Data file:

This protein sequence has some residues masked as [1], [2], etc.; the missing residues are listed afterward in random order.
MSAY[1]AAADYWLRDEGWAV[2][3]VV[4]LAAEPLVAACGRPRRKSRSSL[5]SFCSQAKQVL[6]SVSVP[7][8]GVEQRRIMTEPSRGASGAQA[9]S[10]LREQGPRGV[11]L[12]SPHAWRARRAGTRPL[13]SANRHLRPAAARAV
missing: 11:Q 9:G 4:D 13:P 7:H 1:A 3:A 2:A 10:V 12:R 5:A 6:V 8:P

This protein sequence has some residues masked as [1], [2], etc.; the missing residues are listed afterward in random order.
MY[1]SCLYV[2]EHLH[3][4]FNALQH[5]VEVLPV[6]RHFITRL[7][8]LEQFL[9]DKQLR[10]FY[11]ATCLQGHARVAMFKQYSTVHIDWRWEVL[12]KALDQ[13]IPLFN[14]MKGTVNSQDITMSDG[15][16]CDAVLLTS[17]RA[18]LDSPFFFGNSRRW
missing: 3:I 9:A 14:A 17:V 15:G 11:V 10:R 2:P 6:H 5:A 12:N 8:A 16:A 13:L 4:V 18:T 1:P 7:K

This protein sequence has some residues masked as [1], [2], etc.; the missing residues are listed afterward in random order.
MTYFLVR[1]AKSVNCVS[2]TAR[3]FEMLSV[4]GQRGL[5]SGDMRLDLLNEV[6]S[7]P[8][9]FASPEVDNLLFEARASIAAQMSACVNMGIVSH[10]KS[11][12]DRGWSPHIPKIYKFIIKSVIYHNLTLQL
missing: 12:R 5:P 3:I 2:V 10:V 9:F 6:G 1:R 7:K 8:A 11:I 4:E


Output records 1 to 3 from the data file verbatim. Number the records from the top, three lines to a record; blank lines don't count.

This protein sequence has some residues masked as [1], [2], etc.; the missing residues are listed afterward in random order.
MSAY[1]AAADYWLRDEGWAV[2][3]VV[4]LAAEPLVAACGRPRRKSRSSL[5]SFCSQAKQVL[6]SVSVP[7][8]GVEQRRIMTEPSRGASGAQA[9]S[10]LREQGPRGV[11]L[12]SPHAWRARRAGTRPL[13]SANRHLRPAAARAV
missing: 11:Q 9:G 4:D 13:P 7:H 1:A 3:A 2:A 10:V 12:R 5:A 6:V 8:P

This protein sequence has some residues masked as [1], [2], etc.; the missing residues are listed afterward in random order.
MY[1]SCLYV[2]EHLH[3][4]FNALQH[5]VEVLPV[6]RHFITRL[7][8]LEQFL[9]DKQLR[10]FY[11]ATCLQGHARVAMFKQYSTVHIDWRWEVL[12]KALDQ[13]IPLFN[14]MKGTVNSQDITMSDG[15][16]CDAVLLTS[17]RA[18]LDSPFFFGNSRRW
missing: 3:I 9:A 14:A 17:V 15:G 11:V 10:R 2:P 6:H 5:A 12:N 8:A 16:A 13:L 4:V 18:T 1:P 7:K

This protein sequence has some residues masked as [1], [2], etc.; the missing residues are listed afterward in random order.
MTYFLVR[1]AKSVNCVS[2]TAR[3]FEMLSV[4]GQRGL[5]SGDMRLDLLNEV[6]S[7]P[8][9]FASPEVDNLLFEARASIAAQMSACVNMGIVSH[10]KS[11][12]DRGWSPHIPKIYKFIIKSVIYHNLTLQL
missing: 12:R 5:P 3:I 2:V 10:V 9:F 6:G 1:R 7:K 8:A 11:I 4:E